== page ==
The Spire of Dublin is a true collaboration between architecture and engineering.Engineer Arup worked with Ian Ritchie Architects at the competition stage and undertook detailed research into the design of the structure and its geotechnic, mechanical, electrical and public health aspects.The company also provided wind engineering services and supervised on-site construction.
The project was full of engineering challenges, but the really satisfying side to it was the holistic approach to design and the use of processes from outside the mainstream construction industry, such as polishing and peening. The spire is supported on stainless steel reinforced concrete walls of an underground access chamber, which houses electrical and drainage systems. This in turn is supported on eight steel-reinforced 900mm diameter concrete piles anchored into the bedrock.Once the piles were in place, the pile cap was monolithically connected to the bottom of the concrete chamber.
To counter dangers of wind-induced vortex shedding, a tuned mass damping system was built into the fifth of the Spire's eight frustums (sections). Designed by Arup and Motioneering, of Guelph, Ontario, this is a passive system consisting of two stainless steel masses suspended on cables.Each mass is connected to four viscous damping units and tuned to a specific frequency by adjustment of the length of the suspension cables.This technology has been around for some time, but the spire marks the first use of tuned mass dampers in Ireland .The mass damping system had to be coordinated to fit into a very tight space without hitting the internal access ladders or the electrical cables supplying the lighting system.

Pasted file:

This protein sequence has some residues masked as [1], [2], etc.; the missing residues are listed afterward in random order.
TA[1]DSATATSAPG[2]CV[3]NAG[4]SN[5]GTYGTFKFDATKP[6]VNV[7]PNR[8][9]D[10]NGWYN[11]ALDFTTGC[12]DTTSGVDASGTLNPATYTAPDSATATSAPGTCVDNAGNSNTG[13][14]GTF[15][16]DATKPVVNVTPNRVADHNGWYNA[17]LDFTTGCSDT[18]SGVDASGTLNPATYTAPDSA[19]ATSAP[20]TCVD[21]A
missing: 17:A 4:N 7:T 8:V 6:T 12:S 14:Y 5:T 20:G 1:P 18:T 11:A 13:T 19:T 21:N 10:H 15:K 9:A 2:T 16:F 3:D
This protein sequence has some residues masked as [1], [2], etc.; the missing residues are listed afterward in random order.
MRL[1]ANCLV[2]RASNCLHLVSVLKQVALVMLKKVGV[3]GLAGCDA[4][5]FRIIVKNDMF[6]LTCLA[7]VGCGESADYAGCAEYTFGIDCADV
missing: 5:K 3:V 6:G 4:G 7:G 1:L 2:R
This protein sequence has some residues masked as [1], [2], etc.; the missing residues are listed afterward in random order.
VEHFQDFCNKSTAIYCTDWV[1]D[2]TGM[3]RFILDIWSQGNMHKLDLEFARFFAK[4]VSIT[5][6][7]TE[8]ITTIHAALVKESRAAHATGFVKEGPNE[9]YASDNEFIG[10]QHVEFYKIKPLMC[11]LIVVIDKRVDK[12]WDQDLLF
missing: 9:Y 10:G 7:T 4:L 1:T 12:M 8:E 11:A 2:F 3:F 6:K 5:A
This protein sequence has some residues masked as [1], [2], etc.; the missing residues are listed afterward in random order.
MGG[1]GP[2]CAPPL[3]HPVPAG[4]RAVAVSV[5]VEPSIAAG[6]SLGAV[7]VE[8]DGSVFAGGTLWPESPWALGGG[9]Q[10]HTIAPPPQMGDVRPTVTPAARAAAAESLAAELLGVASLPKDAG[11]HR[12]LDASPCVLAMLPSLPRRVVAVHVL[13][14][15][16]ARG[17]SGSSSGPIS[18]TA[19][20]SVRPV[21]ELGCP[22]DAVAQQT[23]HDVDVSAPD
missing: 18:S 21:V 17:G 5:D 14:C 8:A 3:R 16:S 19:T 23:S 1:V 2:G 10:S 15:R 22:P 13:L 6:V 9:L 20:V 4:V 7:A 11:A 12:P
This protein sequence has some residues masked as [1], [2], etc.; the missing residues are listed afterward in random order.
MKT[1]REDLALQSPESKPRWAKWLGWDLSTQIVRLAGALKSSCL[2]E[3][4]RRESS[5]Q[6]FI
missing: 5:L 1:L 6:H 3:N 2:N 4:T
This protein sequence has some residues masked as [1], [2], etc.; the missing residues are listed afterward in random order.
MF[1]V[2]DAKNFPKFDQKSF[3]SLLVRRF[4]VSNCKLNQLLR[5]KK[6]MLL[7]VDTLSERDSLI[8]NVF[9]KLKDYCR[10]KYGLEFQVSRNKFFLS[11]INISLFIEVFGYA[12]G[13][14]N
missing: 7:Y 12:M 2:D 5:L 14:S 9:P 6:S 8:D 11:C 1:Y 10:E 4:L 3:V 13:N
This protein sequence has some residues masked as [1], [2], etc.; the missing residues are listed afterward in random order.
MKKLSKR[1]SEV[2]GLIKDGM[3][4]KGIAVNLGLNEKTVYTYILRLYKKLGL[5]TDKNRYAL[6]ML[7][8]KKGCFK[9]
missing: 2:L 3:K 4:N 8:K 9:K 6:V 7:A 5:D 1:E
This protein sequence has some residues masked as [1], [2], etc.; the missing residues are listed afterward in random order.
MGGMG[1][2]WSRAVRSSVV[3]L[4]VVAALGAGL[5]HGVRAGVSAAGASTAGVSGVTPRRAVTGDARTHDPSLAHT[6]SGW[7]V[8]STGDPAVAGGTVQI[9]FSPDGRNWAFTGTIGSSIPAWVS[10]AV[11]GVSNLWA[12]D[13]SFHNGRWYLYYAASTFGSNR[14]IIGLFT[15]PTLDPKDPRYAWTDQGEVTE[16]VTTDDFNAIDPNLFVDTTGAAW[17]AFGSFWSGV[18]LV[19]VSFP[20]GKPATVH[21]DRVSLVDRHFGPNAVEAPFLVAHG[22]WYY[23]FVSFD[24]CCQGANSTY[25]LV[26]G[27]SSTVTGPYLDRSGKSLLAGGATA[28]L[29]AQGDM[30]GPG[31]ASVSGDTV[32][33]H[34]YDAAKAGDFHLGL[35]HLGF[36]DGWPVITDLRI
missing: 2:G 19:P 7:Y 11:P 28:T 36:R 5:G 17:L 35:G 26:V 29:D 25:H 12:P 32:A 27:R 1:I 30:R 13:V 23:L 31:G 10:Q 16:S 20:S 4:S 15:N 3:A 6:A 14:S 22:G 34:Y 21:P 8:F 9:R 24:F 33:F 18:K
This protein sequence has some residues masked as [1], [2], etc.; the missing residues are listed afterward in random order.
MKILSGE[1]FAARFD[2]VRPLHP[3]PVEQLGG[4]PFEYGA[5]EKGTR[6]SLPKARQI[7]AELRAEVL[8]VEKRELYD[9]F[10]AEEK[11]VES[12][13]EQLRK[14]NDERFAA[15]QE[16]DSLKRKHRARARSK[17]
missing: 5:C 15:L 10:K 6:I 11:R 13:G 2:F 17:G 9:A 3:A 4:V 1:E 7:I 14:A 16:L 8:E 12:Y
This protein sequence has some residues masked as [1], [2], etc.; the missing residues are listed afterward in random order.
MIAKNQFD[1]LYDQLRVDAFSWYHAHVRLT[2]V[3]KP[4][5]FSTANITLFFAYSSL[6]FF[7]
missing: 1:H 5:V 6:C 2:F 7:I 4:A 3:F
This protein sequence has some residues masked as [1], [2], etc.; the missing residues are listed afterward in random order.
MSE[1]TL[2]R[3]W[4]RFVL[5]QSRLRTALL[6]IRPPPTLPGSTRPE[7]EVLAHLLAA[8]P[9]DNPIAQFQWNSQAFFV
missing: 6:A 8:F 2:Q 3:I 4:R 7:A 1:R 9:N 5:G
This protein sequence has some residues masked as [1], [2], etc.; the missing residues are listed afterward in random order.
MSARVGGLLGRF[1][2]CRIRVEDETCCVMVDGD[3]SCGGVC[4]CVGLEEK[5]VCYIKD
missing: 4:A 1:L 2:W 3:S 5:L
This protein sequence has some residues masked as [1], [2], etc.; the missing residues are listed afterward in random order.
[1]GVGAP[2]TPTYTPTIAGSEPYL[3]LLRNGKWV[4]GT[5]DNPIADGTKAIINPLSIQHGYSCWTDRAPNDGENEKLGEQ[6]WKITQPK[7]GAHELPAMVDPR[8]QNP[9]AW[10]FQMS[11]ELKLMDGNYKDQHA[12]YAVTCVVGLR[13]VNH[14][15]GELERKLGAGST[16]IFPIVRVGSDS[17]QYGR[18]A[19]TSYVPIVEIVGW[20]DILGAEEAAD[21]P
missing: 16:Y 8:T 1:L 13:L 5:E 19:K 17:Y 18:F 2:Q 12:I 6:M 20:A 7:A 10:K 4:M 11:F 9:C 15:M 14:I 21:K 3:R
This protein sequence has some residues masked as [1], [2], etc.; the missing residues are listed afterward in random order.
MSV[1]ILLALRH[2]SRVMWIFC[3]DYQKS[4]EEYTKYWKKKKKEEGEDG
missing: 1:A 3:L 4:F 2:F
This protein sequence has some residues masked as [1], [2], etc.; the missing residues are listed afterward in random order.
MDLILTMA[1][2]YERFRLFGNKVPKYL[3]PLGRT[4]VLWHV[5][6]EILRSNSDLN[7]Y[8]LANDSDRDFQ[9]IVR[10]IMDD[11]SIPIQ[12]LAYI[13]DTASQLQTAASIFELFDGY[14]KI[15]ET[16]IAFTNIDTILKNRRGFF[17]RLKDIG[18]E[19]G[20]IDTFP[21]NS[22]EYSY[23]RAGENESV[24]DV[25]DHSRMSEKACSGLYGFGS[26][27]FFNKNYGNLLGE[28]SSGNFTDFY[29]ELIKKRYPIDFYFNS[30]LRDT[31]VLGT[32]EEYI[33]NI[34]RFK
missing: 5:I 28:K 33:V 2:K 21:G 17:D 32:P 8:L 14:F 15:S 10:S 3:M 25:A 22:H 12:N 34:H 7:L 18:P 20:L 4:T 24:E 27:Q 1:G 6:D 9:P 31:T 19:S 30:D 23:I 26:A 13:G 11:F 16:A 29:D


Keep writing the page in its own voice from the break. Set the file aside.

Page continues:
Many other aspects of the design - the selection of materials, wind analysis and wind profiling, pile design, fatigue analysis - involved fundamental research into the physics of specific problems.The complexities were further compounded by a specified design life of more than 120 years.
But the most demanding issue was the height of the spire and the effects of the wind's many moods; these factors determined plate thickness, joint design criteria, weld fatigue criteria, damper design and tolerances.
Cormac Deavy, associate director, Arup